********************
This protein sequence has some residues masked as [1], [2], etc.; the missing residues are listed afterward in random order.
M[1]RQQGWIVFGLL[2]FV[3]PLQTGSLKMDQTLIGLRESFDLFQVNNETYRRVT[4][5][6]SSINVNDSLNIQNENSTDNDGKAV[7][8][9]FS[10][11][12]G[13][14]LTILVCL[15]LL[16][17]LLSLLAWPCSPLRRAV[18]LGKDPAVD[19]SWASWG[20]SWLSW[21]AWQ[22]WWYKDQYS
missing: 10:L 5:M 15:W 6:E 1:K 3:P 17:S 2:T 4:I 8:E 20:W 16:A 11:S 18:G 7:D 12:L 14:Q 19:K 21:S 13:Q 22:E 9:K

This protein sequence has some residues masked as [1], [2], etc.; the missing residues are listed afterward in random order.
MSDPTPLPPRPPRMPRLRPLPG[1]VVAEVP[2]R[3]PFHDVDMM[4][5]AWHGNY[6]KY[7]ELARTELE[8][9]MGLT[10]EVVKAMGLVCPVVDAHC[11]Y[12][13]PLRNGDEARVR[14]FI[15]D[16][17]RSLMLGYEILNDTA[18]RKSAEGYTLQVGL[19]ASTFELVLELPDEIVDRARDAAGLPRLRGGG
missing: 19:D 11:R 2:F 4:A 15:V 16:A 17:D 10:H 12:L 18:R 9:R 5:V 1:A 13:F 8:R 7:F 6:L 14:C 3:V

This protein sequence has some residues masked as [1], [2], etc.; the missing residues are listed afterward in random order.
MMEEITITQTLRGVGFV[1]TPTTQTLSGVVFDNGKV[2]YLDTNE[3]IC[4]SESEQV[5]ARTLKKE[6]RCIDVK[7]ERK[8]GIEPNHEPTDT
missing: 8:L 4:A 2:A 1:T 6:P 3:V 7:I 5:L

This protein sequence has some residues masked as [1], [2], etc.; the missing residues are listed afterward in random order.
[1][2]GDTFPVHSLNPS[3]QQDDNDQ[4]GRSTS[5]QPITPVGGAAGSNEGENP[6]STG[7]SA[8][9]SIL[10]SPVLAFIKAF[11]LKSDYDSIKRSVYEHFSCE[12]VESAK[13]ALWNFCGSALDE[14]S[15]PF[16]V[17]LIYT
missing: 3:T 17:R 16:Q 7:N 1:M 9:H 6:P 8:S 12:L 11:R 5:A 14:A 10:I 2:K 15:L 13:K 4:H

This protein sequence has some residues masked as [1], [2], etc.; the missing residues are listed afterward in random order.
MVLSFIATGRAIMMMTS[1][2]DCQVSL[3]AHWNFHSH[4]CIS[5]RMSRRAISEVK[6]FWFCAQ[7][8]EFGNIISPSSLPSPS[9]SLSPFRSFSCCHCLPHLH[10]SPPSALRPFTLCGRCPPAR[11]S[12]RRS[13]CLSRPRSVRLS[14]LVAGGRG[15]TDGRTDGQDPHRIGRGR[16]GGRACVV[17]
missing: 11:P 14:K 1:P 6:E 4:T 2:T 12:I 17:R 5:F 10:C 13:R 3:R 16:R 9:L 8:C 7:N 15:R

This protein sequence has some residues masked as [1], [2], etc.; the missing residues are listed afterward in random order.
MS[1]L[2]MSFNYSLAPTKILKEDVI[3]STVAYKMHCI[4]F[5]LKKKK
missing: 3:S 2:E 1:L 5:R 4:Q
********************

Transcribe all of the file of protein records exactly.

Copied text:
This protein sequence has some residues masked as [1], [2], etc.; the missing residues are listed afterward in random order.
M[1]RQQGWIVFGLL[2]FV[3]PLQTGSLKMDQTLIGLRESFDLFQVNNETYRRVT[4][5][6]SSINVNDSLNIQNENSTDNDGKAV[7][8][9]FS[10][11][12]G[13][14]LTILVCL[15]LL[16][17]LLSLLAWPCSPLRRAV[18]LGKDPAVD[19]SWASWG[20]SWLSW[21]AWQ[22]WWYKDQYS
missing: 10:L 5:M 15:W 6:E 1:K 3:P 17:S 2:T 4:I 8:E 20:W 16:A 11:S 18:G 7:D 12:L 14:Q 19:K 21:S 13:Q 22:E 9:K

This protein sequence has some residues masked as [1], [2], etc.; the missing residues are listed afterward in random order.
MSDPTPLPPRPPRMPRLRPLPG[1]VVAEVP[2]R[3]PFHDVDMM[4][5]AWHGNY[6]KY[7]ELARTELE[8][9]MGLT[10]EVVKAMGLVCPVVDAHC[11]Y[12][13]PLRNGDEARVR[14]FI[15]D[16][17]RSLMLGYEILNDTA[18]RKSAEGYTLQVGL[19]ASTFELVLELPDEIVDRARDAAGLPRLRGGG
missing: 19:D 11:R 2:F 4:A 15:V 16:A 17:D 10:H 12:L 18:R 9:R 5:V 1:A 13:F 8:R 7:F 6:L 14:C 3:V

This protein sequence has some residues masked as [1], [2], etc.; the missing residues are listed afterward in random order.
MMEEITITQTLRGVGFV[1]TPTTQTLSGVVFDNGKV[2]YLDTNE[3]IC[4]SESEQV[5]ARTLKKE[6]RCIDVK[7]ERK[8]GIEPNHEPTDT
missing: 8:L 4:A 2:A 1:T 6:P 3:V 7:I 5:L

This protein sequence has some residues masked as [1], [2], etc.; the missing residues are listed afterward in random order.
[1][2]GDTFPVHSLNPS[3]QQDDNDQ[4]GRSTS[5]QPITPVGGAAGSNEGENP[6]STG[7]SA[8][9]SIL[10]SPVLAFIKAF[11]LKSDYDSIKRSVYEHFSCE[12]VESAK[13]ALWNFCGSALDE[14]S[15]PF[16]V[17]LIYT
missing: 3:T 17:R 16:Q 7:N 1:M 9:H 6:P 8:S 12:L 11:R 5:A 14:A 10:I 2:K 15:L 13:K 4:H

This protein sequence has some residues masked as [1], [2], etc.; the missing residues are listed afterward in random order.
MVLSFIATGRAIMMMTS[1][2]DCQVSL[3]AHWNFHSH[4]CIS[5]RMSRRAISEVK[6]FWFCAQ[7][8]EFGNIISPSSLPSPS[9]SLSPFRSFSCCHCLPHLH[10]SPPSALRPFTLCGRCPPAR[11]S[12]RRS[13]CLSRPRSVRLS[14]LVAGGRG[15]TDGRTDGQDPHRIGRGR[16]GGRACVV[17]
missing: 11:P 14:K 1:P 6:E 4:T 2:T 12:I 17:R 5:F 10:C 13:R 3:R 16:R 9:L 8:C 7:N 15:R

This protein sequence has some residues masked as [1], [2], etc.; the missing residues are listed afterward in random order.
MS[1]L[2]MSFNYSLAPTKILKEDVI[3]STVAYKMHCI[4]F[5]LKKKK
missing: 3:S 2:E 1:L 5:R 4:Q